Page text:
“Daughter, your faith has made you well. Go in peace, and be healed of your affliction.’” – Mark 5:34
We are coming up on one year since the “Feminist Fight Club” was launched at taxpayer-funded Colorado State University. The hope of this pilot program was that other universities across the country will realize the value of such a club on a college campus, to further aid young women in their struggle for identity and worth in a male-dominated sexist American culture. We all know that gender phobia is yet just one more of the rapidly multiplying fears that we must now embrace on our college campuses, including Islamophobia, homophobia, transphobia, xenophobia and ophidiophobia (this one is probably legit: fear of snakes).
CSU has also launched workshops to educate students on “fight moves” they can use to interrupt and challenge sexism.
“The fight moves are really to create a culture of support, where people have each other’s backs and speak up on behalf of one another to create a more inclusive environment. That means that we challenge subtle sexism, but also racism, transphobia, and other forms of bias that harm members of our community.” – Cori Wong, director of the Women and Gender Collaborative
One popular “fight move” is called “How to Stop a Manterrupter,” where women are taught how to interrupt a man who’s interrupting a woman. The program is modeled after the popular novel and movie “Fight Club”, with their motto being “The fight is not over until we have achieved gender equity for all people.”
Why do we as a culture continue to not only create but then teach our young people they need to battle these invisible “phobias”? It stems from our loss of our Christian values, where among many other excellent teachings is the truth that women hold equal value as men in God’s eyes. In fact, Jesus Christ went against Jewish culture by often publicly esteeming women as being of great value.
There is an instance we have recorded in the Bible that Jesus calls a woman ‘daughter’. You need to sit down and read the entire story in Mark 5:22-34 of this encounter between the ostracized woman and Jesus Christ. If you ever wanted a picture of gender equality and the enormous value of women, here it is.
Hinduism would say this was the woman’s ‘karma’, her ‘lot in life’, the suffering she must be allowed to endure to atone for something done in a past life, to possibly achieve a higher state in the next life – so don’t come to her aid. Buddhism would say her suffering is something she must overcome on her own – as a way of reaching a higher state of self-actualization – so allow her suffering to teach her. Don’t help her.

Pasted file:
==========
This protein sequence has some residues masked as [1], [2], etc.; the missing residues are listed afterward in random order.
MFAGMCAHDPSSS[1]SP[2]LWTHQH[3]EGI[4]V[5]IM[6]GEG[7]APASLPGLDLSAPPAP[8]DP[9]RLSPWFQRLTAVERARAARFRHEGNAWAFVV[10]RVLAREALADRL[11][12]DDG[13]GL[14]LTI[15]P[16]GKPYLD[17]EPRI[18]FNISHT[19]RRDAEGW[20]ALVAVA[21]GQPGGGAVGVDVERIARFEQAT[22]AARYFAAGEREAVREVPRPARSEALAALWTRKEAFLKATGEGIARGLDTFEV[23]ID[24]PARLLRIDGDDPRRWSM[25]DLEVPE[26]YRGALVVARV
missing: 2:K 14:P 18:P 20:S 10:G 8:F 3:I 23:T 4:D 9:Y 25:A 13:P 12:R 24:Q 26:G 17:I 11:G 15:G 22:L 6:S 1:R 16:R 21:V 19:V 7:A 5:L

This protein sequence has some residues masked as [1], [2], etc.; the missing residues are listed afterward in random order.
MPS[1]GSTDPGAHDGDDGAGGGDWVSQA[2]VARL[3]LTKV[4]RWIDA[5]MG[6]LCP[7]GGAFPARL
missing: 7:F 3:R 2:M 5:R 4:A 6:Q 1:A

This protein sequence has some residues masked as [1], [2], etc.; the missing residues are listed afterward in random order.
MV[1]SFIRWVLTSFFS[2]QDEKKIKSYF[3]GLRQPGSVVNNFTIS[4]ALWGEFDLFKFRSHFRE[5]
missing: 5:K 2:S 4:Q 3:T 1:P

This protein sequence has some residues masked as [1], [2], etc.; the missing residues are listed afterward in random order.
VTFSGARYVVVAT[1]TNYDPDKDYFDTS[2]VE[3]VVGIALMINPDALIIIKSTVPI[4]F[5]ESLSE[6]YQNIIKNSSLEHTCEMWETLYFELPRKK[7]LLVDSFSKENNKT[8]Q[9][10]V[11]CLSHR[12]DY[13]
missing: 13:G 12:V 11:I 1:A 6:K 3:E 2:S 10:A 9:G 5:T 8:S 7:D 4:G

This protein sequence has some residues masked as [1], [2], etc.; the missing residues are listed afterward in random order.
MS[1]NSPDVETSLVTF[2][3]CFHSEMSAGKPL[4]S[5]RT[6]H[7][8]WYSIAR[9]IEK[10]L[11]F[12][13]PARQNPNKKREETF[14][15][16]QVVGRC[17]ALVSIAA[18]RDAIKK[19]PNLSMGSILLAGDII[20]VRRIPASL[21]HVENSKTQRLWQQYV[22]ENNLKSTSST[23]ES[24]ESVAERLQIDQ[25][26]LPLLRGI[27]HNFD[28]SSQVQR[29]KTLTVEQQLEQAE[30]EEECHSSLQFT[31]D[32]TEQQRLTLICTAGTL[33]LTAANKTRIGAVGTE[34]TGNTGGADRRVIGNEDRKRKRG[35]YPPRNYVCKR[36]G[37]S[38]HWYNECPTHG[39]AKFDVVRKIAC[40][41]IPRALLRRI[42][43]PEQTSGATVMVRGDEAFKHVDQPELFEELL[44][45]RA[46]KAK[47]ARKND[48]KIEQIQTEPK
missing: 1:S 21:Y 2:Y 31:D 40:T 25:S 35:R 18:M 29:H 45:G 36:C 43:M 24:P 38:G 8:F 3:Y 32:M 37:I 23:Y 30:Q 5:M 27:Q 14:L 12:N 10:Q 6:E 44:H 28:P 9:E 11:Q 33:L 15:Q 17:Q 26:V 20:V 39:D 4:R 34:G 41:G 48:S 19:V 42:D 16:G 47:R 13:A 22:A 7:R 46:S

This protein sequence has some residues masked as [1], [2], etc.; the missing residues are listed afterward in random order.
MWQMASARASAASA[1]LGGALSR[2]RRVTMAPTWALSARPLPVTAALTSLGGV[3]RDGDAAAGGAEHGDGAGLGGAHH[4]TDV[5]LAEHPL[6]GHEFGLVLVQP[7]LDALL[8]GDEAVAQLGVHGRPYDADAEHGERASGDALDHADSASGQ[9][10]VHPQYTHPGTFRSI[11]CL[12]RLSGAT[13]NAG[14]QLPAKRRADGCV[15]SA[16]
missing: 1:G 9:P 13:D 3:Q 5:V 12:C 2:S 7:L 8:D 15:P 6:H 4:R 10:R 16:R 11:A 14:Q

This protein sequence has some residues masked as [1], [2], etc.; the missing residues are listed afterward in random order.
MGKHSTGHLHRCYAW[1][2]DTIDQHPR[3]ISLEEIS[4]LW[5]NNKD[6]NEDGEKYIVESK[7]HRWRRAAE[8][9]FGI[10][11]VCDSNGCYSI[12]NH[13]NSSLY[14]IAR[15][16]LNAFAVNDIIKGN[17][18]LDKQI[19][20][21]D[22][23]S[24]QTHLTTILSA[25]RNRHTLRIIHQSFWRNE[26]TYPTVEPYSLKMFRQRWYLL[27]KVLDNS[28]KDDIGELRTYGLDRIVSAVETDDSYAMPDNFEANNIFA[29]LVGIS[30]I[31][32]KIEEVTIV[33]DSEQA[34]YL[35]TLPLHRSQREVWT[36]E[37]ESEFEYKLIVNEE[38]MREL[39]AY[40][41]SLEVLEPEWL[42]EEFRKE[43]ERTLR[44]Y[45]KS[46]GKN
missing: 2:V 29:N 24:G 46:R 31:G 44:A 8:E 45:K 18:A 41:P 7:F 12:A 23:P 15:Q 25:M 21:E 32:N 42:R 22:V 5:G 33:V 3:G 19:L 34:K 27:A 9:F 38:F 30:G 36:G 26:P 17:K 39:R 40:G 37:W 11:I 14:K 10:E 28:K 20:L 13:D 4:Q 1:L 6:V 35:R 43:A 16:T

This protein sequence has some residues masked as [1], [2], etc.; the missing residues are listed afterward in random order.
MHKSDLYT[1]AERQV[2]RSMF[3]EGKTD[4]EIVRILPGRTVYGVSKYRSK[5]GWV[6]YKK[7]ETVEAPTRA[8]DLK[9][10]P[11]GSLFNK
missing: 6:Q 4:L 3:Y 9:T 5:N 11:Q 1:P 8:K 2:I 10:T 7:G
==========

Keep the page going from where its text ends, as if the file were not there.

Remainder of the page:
Islam would say she is a woman, inherently inferior and thus subservient to a man and the property of her husband. Her well-being is up to him. Judaism would say this woman, being inferior to any man, is to be left to her husband to decide how to care for her. Atheism would say this woman should be helped, but it’s up that society’s culture to decide what ‘help’ looks like, since the concept of what is right is relegated to each culture to decide for themselves.
But Christianity, in the person of Jesus Christ, changed forever the status of women. We don’t have to wonder how Christians are to view women. Jesus shows us not only in this story, but throughout the Bible, that people are equal in His eyes, whether it’s their gender, ethnicity, or social status.
In this story, Jesus is on the way to Jairus’s house, to heal his deathly-ill daughter. Jairus is a big shot in the town – one of the rulers in the local synagogue. So naturally Jesus would honor his request, right? But what are we to make of this woman who has been abandoned by her own neighbors because of her illness? Why, with a crowd surrounding Him as He heads to Jairus’s home, would He stop and put full attention on her? She has nothing to offer Him. She is a total outcast. What is Christ up to?
Mark 5:27 tells us. She had heard that He could not only heal people of their illnesses, but that He was good, and He was kind, and He had the reputation for doing what was right. And now, He was here, in her midst. She sought Him out, whether He healed her or not wasn’t the issue. She believed He could.
Something amazing happens, after Jesus heals her – He calls her ‘daughter’. This is unheard of, that a man would address a woman in public, who has no relation to him, in such tender, intimate terms. She receives His complete, undivided attention. Why? Note verse 34: only one person was commended by Jesus that day for trusting in Him – and it wasn’t Jairus. It was her. He will do the same for any woman today.